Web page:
plural, demonstrative pronouns
myself, herself, himself, itself, yourself
singular reflexive/intensive pronouns
ourselves, yourselves, themselves
plural reflexive/intensive pronouns
that, which, who, whom, and whose
who, what, which
nominative case, interrogative pronouns
whom, what, which
objective case, interrogative pronouns
possessive case, interrogative pronouns
changes form depending on who or what the role it plays in a sentence.
tells who or what the sentence is about.
takes the place of the noun [example_______ I, you, we, they, it, she, or he]
points out people, places or things.
shows possession or ownership [example_______ That car is MINE.]
tells whom, what or for what the action is done.
shows possession [example_______ That's MY car.]
follows a preposition
object of a preposition
the receiver of the action of the verb [example_______ I love HER.]
may be used as an object verb [example_______ I gave HER my book.]
It takes the place of the nouns.
It is the pronoun that function as the subject and as the predicate in the sentence.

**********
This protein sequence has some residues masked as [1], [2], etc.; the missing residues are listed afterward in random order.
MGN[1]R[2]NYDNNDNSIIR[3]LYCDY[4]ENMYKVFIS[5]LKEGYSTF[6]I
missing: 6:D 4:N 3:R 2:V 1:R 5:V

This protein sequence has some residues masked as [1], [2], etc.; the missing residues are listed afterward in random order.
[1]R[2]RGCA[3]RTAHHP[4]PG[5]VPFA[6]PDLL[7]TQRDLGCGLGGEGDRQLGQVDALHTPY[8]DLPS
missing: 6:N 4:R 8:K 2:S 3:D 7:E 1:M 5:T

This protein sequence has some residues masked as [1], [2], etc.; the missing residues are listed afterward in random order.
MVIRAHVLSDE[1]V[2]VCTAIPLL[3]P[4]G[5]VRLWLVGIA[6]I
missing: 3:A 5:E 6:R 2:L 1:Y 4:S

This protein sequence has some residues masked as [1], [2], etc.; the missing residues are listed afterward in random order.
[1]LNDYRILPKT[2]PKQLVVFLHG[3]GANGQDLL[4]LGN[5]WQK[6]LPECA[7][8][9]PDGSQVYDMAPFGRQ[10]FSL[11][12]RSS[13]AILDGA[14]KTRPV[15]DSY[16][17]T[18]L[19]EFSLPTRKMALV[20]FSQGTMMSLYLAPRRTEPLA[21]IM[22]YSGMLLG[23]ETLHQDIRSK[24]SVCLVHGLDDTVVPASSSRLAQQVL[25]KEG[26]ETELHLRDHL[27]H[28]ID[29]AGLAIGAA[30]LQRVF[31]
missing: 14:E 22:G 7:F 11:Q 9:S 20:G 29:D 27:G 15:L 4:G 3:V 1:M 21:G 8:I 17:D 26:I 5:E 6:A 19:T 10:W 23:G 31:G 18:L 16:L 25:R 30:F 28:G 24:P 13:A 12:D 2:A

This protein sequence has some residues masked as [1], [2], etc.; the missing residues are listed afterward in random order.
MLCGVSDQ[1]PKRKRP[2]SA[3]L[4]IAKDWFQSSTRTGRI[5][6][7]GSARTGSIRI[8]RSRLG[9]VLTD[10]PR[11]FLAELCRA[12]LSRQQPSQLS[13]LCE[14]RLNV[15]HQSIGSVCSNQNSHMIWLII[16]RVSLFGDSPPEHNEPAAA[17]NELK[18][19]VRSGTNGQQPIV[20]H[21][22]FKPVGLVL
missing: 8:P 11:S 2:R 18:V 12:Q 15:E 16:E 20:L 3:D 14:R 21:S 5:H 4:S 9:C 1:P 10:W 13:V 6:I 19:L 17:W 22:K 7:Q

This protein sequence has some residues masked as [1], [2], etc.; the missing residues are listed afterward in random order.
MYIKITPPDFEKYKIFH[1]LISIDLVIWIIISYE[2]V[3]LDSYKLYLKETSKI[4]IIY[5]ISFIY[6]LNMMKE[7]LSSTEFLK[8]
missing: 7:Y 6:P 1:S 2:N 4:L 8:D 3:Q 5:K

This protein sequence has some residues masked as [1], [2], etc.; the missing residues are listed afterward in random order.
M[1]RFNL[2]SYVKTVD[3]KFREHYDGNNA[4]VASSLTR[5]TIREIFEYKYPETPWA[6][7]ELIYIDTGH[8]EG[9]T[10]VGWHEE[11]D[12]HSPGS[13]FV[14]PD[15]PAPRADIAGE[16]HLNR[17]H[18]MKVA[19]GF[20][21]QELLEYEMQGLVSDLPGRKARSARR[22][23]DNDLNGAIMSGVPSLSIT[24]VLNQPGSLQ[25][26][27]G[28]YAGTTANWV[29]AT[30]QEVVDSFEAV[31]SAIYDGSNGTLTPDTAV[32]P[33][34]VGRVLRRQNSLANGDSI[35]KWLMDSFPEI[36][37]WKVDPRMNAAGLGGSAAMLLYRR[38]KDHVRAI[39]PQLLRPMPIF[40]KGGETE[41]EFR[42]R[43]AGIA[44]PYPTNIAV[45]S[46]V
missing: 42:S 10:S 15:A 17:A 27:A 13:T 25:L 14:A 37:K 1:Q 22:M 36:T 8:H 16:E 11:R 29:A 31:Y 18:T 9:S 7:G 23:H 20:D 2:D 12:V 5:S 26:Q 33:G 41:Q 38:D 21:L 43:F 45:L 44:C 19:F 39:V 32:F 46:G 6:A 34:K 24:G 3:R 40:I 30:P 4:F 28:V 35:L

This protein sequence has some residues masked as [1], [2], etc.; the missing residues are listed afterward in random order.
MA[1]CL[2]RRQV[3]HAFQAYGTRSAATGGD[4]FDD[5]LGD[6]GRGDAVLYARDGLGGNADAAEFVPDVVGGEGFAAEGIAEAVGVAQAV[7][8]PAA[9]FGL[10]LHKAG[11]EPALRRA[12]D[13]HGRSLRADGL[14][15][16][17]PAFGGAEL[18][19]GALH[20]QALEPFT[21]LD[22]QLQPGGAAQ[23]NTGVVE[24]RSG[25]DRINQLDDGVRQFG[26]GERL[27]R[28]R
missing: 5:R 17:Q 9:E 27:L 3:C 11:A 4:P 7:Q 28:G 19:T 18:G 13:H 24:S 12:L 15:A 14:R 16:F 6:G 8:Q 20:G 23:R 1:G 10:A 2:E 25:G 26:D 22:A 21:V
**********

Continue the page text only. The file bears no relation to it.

They congratulated the winner graciously. Is it a Subject or Predicate Nominative?
It ruined our picnic. Is it a Subject or Predicate Nominative?
She gave me a beautiful wallet. Is it a Subject or Predicate Nominative?
The hope of our country is you. Is it a Subject or Predicate Nominative?
The key to our success is he. Is it a Subject or Predicate Nominative?
The persons who contributed to the nation's growth are they. Is it a Subject or Predicate Nominative?
It comes immediately after the be verbs: is, are, was, and were.
It is the pronouns that can be direct or indirect.
The host led us to our seats. What is the Object Pronoun?
The coach called a foul on them. What is the Object Pronoun?
point out the person or thing refered to
What Demonstrative Pronouns are you going to use for a singular thing that is near you?
What Demonstrative Pronouns are you going to use for a plural thing that is near you?
What Demonstrative Pronouns are you going to use for a singular thing that is far from you?